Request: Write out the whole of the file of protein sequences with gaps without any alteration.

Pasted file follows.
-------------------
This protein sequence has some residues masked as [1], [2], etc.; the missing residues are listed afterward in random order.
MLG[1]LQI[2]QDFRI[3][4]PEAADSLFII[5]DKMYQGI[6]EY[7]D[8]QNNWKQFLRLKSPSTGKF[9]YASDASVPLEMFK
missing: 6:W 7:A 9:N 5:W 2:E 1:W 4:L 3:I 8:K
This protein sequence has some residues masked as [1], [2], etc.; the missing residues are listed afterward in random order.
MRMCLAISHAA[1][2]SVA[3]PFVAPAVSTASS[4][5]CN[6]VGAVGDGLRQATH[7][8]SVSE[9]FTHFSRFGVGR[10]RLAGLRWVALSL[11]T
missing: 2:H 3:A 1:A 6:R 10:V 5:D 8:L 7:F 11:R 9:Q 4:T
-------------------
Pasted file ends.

This protein sequence has some residues masked as [1], [2], etc.; the missing residues are listed afterward in random order.
MLG[1]LQI[2]QDFRI[3][4]PEAADSLFII[5]DKMYQGI[6]EY[7]D[8]QNNWKQFLRLKSPSTGKF[9]YASDASVPLEMFK
missing: 6:W 7:A 9:N 5:W 2:E 1:W 4:L 3:I 8:K
This protein sequence has some residues masked as [1], [2], etc.; the missing residues are listed afterward in random order.
MRMCLAISHAA[1][2]SVA[3]PFVAPAVSTASS[4][5]CN[6]VGAVGDGLRQATH[7][8]SVSE[9]FTHFSRFGVGR[10]RLAGLRWVALSL[11]T
missing: 2:H 3:A 1:A 6:R 10:V 5:D 8:L 7:F 11:R 9:Q 4:T